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Fitzpatrick's War

Written By:Theodore Judson - 2004

  • Fitzpatrick's War - Theodore Judson cover


It is the twenty-sixth century, and the world is very different place. Gone are the Unity States and Canada, replaced by the socially rigid, authoritarian Confederacy of the Yukon. Gone too is the electronic age—destroyed in the apocalyptic Storm Times that devastated the globe and decimated the world's population in the late twenty-first century. It is now, once again, an age of steam, an age of lighter-than-air craft, an age of feudalism and knighthood, and for some, an age of conquest.

One of this new world's greatest heroes in Lord Isaac Prophet Fitzpatrick, Consul and Supreme Commander of the Yukon Confederacy in the early years of the twenty-fifth century. Tall, handsome, dashing, and noble, this young man who likened himself to Alexander the Great conquered the world in the name of the Yukons. And although his empire didn't last, Fitzpatrick is still revered by his empire didn't last, Fitzpatrick is still revered by his people a century and a half after his untimely and mysterious death.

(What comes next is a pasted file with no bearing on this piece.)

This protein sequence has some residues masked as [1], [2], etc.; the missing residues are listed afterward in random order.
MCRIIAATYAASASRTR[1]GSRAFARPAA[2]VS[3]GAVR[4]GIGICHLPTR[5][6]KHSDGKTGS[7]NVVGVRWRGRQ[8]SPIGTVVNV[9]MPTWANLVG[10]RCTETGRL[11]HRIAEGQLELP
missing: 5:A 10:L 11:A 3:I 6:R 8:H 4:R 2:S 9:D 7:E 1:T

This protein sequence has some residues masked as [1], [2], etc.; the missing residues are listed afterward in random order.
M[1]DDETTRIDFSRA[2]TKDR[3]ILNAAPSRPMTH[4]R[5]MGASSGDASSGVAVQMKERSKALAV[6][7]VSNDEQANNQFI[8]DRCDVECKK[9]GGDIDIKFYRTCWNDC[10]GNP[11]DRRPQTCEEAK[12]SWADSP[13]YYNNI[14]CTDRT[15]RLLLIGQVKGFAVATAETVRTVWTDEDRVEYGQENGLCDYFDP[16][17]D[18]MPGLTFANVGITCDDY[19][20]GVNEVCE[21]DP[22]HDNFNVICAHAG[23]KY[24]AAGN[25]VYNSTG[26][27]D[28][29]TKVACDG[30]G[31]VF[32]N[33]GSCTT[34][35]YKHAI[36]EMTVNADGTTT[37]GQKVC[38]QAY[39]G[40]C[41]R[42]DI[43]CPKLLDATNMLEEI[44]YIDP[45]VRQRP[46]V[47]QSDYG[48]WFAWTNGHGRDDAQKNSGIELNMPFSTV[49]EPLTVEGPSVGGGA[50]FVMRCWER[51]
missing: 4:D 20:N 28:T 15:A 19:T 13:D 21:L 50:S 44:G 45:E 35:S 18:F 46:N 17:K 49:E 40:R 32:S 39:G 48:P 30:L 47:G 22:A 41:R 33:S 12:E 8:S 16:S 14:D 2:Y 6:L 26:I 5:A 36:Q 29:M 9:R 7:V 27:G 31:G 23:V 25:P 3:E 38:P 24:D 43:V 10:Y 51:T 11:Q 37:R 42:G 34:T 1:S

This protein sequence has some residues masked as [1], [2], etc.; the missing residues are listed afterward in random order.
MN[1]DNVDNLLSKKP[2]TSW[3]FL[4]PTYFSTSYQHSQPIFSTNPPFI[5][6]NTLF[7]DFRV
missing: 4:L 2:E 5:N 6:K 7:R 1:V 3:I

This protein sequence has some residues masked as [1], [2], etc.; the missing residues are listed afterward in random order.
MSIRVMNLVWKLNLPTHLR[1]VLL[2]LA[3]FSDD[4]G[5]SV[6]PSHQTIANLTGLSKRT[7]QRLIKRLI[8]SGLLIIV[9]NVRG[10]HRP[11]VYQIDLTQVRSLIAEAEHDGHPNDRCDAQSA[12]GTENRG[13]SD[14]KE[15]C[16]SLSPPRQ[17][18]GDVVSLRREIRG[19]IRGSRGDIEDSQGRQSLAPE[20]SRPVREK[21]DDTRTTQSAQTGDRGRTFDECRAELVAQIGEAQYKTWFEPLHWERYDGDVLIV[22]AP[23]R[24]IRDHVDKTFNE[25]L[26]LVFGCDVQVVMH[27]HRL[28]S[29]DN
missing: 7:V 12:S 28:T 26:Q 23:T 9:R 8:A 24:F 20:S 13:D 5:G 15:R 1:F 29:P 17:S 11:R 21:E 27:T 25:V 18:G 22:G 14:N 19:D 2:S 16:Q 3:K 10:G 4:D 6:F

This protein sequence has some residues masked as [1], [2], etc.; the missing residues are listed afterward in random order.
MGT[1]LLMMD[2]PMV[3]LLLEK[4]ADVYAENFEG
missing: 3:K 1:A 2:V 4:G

But now a document has surfaced—and intimate memoir written by one of Fitzpatrick's Basileis, his closest companions. This document promises to shed light on the most personal details of the lift of the glorious Yukon hero. Its author, Sir Robert Mayfair Bruce, a Knight of the Field, seems to have been the most honest of men. Elevated from the ranks and brought into Fitzpatrick's inner circle, he owed everything to his mentor and Commander. And he was nothing if not loyal. As Fitzpatrick's chief engineer, Sir Robert Bruce did whatever Lord Fitzpatrick required. He designed the airfields in India from which the Yukons conquered China. He leveled jungles, built the staging grounds for Fitzpatrick's world war, even fought on the front lines, never questioning the authority of the great man he had come to love.

Why then do academics from the twenty-sixth century—decades after Sir Robert's death—seek so studiously to discredit this man who was Fitzpatrick's most trusted friend? Why do some call this memoir the work of a lying traitor?

Who was Isaac Prophet Fitzpatrick, really? Was he in fact the golden boy that History (that most revered of studies) paints him?

What you hold in your hands is the "infamous" memoir of Sir Robert Bruce, chronicling the years 2415 to 2427, and annotated by a highly regarded scholar in 2591.

Now you can decide for yourself—was Robert Bruce a degenerate scoundrel... or the only man brave enough to tell his world the truth?